PROPER DEADLIFT FORM
Read our featured article on proper DEADLIFT TIPS to build the PERFECT deadlift!
Proper Deadlift Form - Building the Perfect DeadliftBy Jim Smith, CSCS, Men's Fitness Magazine Columnist & Contributing Writer Author of Accelerated Muscular Development System
How to Build the Deadlift Properly:
1. Good Form – First of all, you have to deadlift with good form.
If you don't have your form down and if it's off, it will lead to missing the lift right off the floor.
- Shins on the bar – Make sure you're as close to the bar as possible.
This will shorten the distance between your center of gravity and the center of gravity of the bar.
This is the most optimal and advantageous leverage position and it's essential for a proper deadlift form.
- Big Air – You have to capture a big breath of air to increase your intra-abdominal pressure.
- Force Your Abdominals Out – This coupled with a big breath of air will give you a natural (weight) belt and ensure that your lower back and abs are braced and strong. Of course, this is further enhanced when you actually wear a belt because you’ll be bracing your abs against a rigid surface.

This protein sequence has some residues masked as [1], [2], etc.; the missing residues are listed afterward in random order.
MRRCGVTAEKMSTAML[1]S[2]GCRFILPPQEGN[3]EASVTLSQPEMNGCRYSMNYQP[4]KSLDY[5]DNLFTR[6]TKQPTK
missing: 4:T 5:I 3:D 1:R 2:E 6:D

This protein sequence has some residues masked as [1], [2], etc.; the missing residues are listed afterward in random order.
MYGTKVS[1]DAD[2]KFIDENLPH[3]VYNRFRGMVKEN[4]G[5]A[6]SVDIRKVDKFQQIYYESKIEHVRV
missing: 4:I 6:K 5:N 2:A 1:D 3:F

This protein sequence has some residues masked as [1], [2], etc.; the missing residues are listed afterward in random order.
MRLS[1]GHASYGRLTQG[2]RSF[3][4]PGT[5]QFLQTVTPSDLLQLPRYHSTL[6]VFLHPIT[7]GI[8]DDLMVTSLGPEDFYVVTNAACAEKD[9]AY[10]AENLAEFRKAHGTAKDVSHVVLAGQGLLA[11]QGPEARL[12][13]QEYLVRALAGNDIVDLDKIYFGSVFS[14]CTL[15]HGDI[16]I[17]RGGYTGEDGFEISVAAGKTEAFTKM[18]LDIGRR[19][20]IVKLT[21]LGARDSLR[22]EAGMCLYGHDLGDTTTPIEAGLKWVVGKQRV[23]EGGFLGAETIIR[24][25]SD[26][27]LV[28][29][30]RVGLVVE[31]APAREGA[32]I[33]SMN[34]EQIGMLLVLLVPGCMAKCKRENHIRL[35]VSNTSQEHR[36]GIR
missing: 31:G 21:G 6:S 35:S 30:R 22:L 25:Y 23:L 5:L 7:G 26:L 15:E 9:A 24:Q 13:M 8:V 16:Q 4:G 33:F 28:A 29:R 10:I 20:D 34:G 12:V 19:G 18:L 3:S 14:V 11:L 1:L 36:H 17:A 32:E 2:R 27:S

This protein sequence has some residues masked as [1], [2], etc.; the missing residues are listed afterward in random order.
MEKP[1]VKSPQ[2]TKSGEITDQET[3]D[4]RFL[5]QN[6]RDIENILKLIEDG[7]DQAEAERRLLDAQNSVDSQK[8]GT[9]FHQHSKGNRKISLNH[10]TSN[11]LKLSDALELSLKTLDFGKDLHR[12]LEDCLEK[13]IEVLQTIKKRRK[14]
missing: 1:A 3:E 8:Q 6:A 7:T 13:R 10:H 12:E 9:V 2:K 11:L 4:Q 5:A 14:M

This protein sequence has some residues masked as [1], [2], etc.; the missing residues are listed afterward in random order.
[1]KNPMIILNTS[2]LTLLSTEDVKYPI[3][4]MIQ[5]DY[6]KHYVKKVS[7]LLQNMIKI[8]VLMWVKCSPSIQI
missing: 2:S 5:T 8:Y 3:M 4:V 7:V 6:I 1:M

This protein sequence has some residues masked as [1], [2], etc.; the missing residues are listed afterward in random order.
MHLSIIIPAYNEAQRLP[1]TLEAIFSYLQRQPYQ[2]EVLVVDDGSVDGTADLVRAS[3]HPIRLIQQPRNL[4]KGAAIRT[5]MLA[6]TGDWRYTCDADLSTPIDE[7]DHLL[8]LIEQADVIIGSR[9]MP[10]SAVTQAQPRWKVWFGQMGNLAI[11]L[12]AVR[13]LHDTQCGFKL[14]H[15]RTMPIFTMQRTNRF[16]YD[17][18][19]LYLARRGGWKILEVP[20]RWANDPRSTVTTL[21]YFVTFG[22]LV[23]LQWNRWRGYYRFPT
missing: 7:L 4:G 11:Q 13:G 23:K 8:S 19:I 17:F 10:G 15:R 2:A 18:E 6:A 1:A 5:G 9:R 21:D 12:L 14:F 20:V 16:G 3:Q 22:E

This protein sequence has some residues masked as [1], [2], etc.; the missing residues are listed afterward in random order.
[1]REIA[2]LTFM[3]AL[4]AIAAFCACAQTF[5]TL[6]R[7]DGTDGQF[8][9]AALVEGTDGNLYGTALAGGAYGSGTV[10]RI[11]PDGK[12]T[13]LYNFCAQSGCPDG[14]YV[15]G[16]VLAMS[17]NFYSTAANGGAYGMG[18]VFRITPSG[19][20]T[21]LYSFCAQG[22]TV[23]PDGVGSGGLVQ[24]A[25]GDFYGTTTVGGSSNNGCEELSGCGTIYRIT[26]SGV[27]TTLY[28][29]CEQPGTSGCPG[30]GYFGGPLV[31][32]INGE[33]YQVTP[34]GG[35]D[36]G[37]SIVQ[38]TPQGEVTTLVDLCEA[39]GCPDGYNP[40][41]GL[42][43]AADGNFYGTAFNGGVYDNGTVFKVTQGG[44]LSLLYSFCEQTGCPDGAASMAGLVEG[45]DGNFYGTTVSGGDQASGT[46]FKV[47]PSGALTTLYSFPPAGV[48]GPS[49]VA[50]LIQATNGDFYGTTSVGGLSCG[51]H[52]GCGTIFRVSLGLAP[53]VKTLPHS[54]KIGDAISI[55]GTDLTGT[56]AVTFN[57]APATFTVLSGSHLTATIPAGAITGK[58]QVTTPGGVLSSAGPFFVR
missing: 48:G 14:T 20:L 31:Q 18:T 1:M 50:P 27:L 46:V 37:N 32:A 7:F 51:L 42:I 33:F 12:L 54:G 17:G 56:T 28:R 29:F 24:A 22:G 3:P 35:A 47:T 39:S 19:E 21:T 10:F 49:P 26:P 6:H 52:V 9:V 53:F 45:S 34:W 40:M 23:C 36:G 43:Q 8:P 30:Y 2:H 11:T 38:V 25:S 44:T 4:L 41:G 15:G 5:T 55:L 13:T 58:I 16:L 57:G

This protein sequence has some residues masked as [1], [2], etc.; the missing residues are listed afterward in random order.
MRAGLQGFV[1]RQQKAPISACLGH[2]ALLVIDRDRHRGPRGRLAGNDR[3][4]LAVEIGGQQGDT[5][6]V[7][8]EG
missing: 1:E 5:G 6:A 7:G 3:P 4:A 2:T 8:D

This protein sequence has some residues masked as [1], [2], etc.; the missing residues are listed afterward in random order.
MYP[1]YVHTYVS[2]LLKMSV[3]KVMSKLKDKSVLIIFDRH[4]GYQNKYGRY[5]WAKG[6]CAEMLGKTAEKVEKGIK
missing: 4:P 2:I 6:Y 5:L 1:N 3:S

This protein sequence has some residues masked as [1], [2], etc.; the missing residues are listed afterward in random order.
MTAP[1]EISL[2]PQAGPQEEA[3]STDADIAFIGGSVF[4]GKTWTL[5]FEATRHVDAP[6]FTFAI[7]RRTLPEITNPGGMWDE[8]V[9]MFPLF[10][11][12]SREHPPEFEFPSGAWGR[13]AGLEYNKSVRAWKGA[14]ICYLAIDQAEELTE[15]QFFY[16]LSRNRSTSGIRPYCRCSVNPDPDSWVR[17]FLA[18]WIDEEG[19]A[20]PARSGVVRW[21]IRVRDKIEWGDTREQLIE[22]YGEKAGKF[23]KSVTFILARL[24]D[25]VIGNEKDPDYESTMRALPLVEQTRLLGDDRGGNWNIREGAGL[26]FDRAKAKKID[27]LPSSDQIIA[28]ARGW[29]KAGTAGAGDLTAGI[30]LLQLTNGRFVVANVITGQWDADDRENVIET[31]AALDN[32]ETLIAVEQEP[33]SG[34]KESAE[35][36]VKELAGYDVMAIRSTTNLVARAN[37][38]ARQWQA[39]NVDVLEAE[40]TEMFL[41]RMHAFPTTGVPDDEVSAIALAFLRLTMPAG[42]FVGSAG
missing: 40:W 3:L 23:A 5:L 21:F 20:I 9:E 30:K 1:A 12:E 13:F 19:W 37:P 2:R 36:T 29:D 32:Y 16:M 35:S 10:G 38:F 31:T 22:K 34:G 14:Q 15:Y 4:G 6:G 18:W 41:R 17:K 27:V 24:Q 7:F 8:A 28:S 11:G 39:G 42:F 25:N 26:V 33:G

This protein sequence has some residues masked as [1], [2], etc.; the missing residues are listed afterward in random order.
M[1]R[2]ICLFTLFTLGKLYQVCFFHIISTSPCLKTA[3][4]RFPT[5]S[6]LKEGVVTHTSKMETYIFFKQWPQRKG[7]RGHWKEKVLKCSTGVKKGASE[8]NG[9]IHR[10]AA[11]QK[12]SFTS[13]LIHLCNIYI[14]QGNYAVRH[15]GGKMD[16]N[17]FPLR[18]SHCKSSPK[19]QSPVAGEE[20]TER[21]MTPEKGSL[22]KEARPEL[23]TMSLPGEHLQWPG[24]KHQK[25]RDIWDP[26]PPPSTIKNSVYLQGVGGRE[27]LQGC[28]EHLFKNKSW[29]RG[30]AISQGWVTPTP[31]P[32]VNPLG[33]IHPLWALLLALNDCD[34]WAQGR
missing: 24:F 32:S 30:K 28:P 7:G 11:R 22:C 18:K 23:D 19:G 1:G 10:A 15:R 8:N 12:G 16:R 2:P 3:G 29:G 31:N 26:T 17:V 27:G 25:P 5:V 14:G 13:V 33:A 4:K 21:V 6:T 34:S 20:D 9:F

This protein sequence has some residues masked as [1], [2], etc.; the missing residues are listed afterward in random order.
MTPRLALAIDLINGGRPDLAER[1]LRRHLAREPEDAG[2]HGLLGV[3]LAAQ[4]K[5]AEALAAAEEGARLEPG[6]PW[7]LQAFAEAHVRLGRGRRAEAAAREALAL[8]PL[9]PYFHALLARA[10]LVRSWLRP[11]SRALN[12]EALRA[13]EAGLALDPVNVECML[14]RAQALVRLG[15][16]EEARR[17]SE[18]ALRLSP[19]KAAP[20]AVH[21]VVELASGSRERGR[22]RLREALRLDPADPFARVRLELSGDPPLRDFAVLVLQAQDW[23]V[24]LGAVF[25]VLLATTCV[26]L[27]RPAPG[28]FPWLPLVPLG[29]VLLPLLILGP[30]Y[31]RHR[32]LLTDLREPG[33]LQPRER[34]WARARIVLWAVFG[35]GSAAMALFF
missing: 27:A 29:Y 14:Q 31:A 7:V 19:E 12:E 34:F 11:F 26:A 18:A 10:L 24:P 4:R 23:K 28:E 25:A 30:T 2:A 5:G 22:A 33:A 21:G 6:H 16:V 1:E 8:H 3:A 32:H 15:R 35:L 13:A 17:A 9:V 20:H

- Don't Jerk the Weight Up From the Floor – Instead, push the floor away from you after you develop a sufficiant level of full body tension.
- Keep the Bar Against Your Body for the Entire Lift – Once again this maximizes your leverage.
- Lockout With a Powerful Contraction of Your Glutes – Don't hyperextend your lower back, lock your hips out by forcibly contracting your glutes.
2. Are You Weak? – Develop not only your posterior chain, but your core strength, upper back muscles and a strong grip as well. Proper deadlift form depends on brute strength as much as form.
3. You’re Not Psyching Yourself Up Enough!
- Develop Posterior Chain – Stiff-Leg Deadlifts, Reverse Hypers, Partial Range Rack Lockouts, Beyond the Range (stand on plates or blocks).
- Develop Core – Do compound movements, L-sitting pull-ups, medicine ball exercises, abs roller. The posterior chain exercises in part 1 develop the antagonist (opposite to the abdominals) side of your "core".
- Develop Your Upper Back Muscles – pull ups, face pulls, seated (machine) rows, bent over barbell rows.
- Develop Grip Strength – thick bar holds, rack holds, plate pinches.
- To pull heavy weight you have to be fully prepared mentally. As you approach the bar, psych yourself up and be ready to go!
About the Author
Jim Smith is a men's fitness expert and performance enhancement specialist. He writes for Men's Health Magazine on a regular basis and is the author of the highly popular Accelerated Muscular Development System.
His AMD system is NOT your typical training system. AMD is a complete muscle building system that provides a step-by-step template for you to MAKE INCREDIBLE GAINS.
His program also includes a core strengthening program -Combat Core, a Deadlift Manual and a posture improvement and back pain relief program -Accelerated Corrective Strategies.
Visit www.acceleratedmusculardevelopment.com to find out more!
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